Of course this is just a side note of the larger topic of analysis: of uncovering of the elegant violence of the story.

Class and Violence in the Malay court language

A few years ago, sitting under a tree in my garden, on a pleasantly breezy early Autumn, I thought of the language I grew up in and that evening composed these verses. They have a bearing on the sense of hegemony I feel engulfing the tone of the novel:

“Pronouns, pathetically yours …”

Sitting in my garden under a flame of the forest today
I closed my eyes
Autumn breeze so refreshing
I am at the mercy of the beauteous rays of sunlight
so warm as if love is in every speck of light
bathing me with my eyes closed, my soul scattered in the universe
Three wind chimes surrounded me
One made of steel
One made of wood
One made of bamboo
together — music so magnificent they made
Three winds of culture blew into my slumber
as i think of pronouns in a land I once knew

why did god in scriptures speak in shifting pronouns?
ahh … i thought … not an important thought at this moment
i was as if like a dry autumn leave blown to a land yonder
as i asked with eyes still closed

if i meet an ancient Malay king
will i use to pronoun “patik”
when i feel it sounds like “pathetically yours”
or will addressing them and their monopolized status divinely-sanctioned with a “you and I’ will suffice?
i suppose i have the answer: “patik” or “pathetically yours” will not go
as i think the word “beta” as the pronoun of the monarchy conjures in my mind “of an experimental “beta-testing” version of a government … if it works it works ..
no — i then say, neither “patik” nor “beta” will go well with me
yes – “pathetically yours” and “beta-testing” will they sound to me
I shall settle with “you and i” as i address these human concepts of ascribed power i shall not agree ..

if there is “your high-ness” there must be “your lowliness” i must say. in the mind of both they must agree to play this game of pronouns i should say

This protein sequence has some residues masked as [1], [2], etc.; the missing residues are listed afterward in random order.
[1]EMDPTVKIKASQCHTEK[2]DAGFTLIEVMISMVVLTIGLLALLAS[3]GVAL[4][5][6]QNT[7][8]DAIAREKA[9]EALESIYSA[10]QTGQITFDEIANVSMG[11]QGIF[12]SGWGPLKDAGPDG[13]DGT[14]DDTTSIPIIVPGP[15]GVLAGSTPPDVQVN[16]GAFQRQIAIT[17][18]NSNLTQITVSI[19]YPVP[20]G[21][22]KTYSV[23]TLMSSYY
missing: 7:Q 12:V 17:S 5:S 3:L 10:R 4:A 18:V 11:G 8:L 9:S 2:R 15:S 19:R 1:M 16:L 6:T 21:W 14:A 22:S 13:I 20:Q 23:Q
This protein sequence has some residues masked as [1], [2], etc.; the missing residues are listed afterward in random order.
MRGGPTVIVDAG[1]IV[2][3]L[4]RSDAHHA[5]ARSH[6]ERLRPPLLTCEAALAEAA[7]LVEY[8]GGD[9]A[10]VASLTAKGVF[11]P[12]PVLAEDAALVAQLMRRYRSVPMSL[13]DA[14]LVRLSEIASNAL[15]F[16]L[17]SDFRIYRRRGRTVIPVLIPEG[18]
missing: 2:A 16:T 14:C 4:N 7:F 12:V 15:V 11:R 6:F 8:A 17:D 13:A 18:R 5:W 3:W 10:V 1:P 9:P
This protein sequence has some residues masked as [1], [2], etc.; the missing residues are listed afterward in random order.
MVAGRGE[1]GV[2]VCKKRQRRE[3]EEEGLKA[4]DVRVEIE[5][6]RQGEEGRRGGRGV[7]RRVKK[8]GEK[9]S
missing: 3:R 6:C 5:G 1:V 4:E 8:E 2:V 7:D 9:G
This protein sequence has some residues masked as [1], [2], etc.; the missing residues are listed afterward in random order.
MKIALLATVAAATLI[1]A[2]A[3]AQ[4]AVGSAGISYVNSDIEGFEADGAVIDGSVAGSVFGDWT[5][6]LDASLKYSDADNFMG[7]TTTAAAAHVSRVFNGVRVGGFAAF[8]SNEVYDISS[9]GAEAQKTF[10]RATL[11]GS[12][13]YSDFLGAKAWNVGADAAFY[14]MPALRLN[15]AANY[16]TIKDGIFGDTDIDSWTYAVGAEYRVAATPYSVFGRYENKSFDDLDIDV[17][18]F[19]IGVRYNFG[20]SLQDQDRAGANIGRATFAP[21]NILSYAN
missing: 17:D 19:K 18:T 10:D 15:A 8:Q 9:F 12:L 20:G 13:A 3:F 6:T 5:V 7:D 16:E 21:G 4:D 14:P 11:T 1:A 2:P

no– i thought: i shall not play this game

the autumn wind blows
my eyes still close
such a beauteous day
i though the wind in its glory has brought me
like that single red leaf drying
to that land i once knew
has brought this “pathetically yours”
to where i ought to belong, the old folks would say

with a deep deep breath i took, like a buddha under a flame of a forest
i opened my eyes
i am still here … i am … that red leaf .. saved from being crushed perhaps
by pronouns …

Those were my words on the remains of the hegemony still permeating the mind of the Malays. Neo-feudalistic construction of reality that produced prison-houses of language.

The Malay form of court address, upon critical analysis, is both elegant and pathetic, useful in structuring a system of violence in the mind: of blind obedience, fear of the unknown, and the slaves being made to feel good being controlled and commended well by the master. because, borrowing Mr. Stevens the Butler’s logic, the latter is to be pledged unconditional loyalty to because he or she has to deal with matters of higher and more complex significance: matters of the “fate of humanity”. Or, in the case of Malay feudalism, the Master to rule as ordained by a good and just God – the god of humanity.

Authorial “You” and sinisterism

Back to Ishiguro’s literary thesis on language of the master-slave construction.

There is, I feel, sinisterism in the way at times the narrator Mr. Stevens uses the pronoun “YOU” in talking about the prestigious household and the master he worked in and for respectively.